I spent the wee hours of the morning clearing my home of everything Christmas. The outside lights, the tree, the decorations, all removed and put away. I put Christmas away that year and for years it remained there. Oh, every year I went through the motions of the season but my heart was no longer in it. Instead, it reminded me of where the journey began.

A decade later, something changed in me. Not overnight, gradual, and it took me by surprise. As I gave to Him what I had no power to change, He began to change me. The cloud that once overshadowed everything wonderful about Christmas began to lift. The joy I felt wasn’t dependent on our situation. Not much had changed. It wasn’t how I had dreamt it should be but somehow it didn’t matter anymore.



As I changed, the void I felt began to be filled by others who God placed into my life. People who had been there all along but lost in the haze of grief. Like putting on a pair of glasses for the first time, I saw clearly not just the empty chair at my table and the missing piece, I could now also see clearly those who were there. Family, I love and who love me too, who needed me and were worthy of my love in return.

That year “crazy Christmas lady” was what my husband called me. I purchased a new Christmas tree and all new decorations. Everything was wrapped and decorated for Christmas. I was all in and present. I got my Christmas back.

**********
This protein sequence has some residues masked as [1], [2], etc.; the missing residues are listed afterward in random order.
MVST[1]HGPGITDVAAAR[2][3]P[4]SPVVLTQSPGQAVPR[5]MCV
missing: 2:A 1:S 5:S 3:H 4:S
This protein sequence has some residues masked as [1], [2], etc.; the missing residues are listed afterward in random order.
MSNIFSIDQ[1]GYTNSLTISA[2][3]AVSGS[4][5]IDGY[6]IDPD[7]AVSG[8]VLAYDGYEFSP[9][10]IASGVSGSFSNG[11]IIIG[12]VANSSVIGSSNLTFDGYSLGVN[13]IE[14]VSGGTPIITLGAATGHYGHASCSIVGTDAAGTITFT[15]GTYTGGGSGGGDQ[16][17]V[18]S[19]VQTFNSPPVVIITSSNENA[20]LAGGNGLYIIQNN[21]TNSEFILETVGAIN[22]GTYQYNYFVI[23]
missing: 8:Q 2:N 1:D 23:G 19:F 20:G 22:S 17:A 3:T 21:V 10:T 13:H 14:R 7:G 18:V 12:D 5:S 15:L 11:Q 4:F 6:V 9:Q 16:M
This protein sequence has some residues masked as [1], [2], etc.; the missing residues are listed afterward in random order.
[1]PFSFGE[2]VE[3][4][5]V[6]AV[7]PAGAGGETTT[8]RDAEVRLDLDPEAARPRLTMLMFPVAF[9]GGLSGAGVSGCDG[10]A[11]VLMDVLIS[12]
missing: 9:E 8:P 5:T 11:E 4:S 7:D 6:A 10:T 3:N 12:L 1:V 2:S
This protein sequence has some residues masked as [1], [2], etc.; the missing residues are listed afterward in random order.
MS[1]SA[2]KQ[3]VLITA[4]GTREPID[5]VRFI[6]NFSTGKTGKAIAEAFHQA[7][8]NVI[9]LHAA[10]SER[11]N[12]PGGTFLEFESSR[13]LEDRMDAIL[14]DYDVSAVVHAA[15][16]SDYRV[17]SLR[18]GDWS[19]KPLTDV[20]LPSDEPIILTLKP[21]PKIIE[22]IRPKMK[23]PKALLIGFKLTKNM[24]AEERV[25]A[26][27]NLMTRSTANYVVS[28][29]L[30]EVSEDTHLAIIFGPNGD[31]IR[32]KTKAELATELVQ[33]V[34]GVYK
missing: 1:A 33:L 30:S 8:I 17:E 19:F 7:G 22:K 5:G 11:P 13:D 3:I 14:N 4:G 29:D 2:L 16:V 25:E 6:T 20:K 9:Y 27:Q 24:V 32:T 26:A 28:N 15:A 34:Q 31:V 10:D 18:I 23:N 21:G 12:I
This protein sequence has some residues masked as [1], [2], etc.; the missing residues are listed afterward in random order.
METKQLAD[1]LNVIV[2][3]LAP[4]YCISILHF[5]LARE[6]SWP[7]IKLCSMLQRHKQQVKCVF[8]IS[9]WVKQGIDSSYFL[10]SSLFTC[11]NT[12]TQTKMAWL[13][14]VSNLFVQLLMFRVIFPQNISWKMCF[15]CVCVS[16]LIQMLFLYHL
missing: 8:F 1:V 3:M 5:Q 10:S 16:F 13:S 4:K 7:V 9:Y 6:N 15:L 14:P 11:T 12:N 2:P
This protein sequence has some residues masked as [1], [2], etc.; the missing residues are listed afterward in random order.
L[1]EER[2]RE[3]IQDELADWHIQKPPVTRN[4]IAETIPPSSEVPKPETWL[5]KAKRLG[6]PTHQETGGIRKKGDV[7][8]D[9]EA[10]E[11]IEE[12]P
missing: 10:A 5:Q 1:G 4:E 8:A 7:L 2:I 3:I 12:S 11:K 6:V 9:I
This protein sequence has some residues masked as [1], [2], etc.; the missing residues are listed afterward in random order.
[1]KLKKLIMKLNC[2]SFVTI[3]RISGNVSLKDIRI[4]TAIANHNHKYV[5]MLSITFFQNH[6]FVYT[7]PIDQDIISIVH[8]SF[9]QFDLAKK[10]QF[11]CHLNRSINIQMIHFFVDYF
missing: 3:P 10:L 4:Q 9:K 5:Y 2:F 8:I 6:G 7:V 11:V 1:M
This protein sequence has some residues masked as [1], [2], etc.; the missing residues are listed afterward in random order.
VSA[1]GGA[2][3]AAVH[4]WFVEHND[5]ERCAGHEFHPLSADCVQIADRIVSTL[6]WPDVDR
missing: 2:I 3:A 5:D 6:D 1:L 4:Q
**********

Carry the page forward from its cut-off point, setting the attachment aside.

Seasons do not last forever. They come, they go but there is no other way to get to the other side of them but through them. Grief is a season and we all feel it. We mourn our loss, what could have been and the what if. We need and have to feel it to get to the other side.

For years, she didn’t talk to me but life went on. I got busy living the life God had intended for me to live. Fast forward a few years and I now hear from her almost every day. This Christmas for the first time ever, it is her home, with her little family where we will be spending Christmas day.

If this sounds like you this Christmas season, I pray God breathes new life into your Christmas as He did into mine. My grief was a season of letting go, of growth and new direction. Go through your season of grief but don’t ever let it be your final destination.

Leah Grey Twitter
 

Dear Lord,

I have a friend who doesn’t like Christmas.

All the tinsel and jolly, it makes her sad.
Reminding her of loss and what she is missing.
All of the good times that she once had.

I have a friend who doesn’t like Christmas.

Surrounded by family and friends while in a bad mood.
Not even music or laughter, lifts her spirit.
Not the gifts or candy or even the good food.

I have a friend who doesn’t like Christmas.

I don’t wonder or judge what is the reason.
I know the dark cloud that hovers above her.
Stealing the joy that surrounds her this season.

I know in my heart how this can be.

My friend who doesn’t like Christmas,
used to be me.

 

Need help with substance abuse or mental health issues? In the U.S., call 800-662-HELP (4357) for the SAMHSA National Helpline or in Canada, call 1-800-565-8603 or visit Canadian Centre on Substance Abuse (CCSA) for your local helpline.


Author, Judy Tomczak

Get in touch with Judy: time2catchup@hotmail.com

Judy Tomczak is the author of "When the Light at the End of the Tunnel is Another Train". Judy is the youngest daughter of Rev. Lorne Shepherd, founder of the Heart to Heart Family Ministries. Life was relatively calm until her adult years but nothing challenged her faith and well-being more than watching her daughter fight the battle of addiction. Judy has committed herself to being a conversation starter and storyteller to do her small part in lifting the veil of guilt and shame that often surrounds mental illness and addiction. Knowing you are not alone is often the first step in seeking help.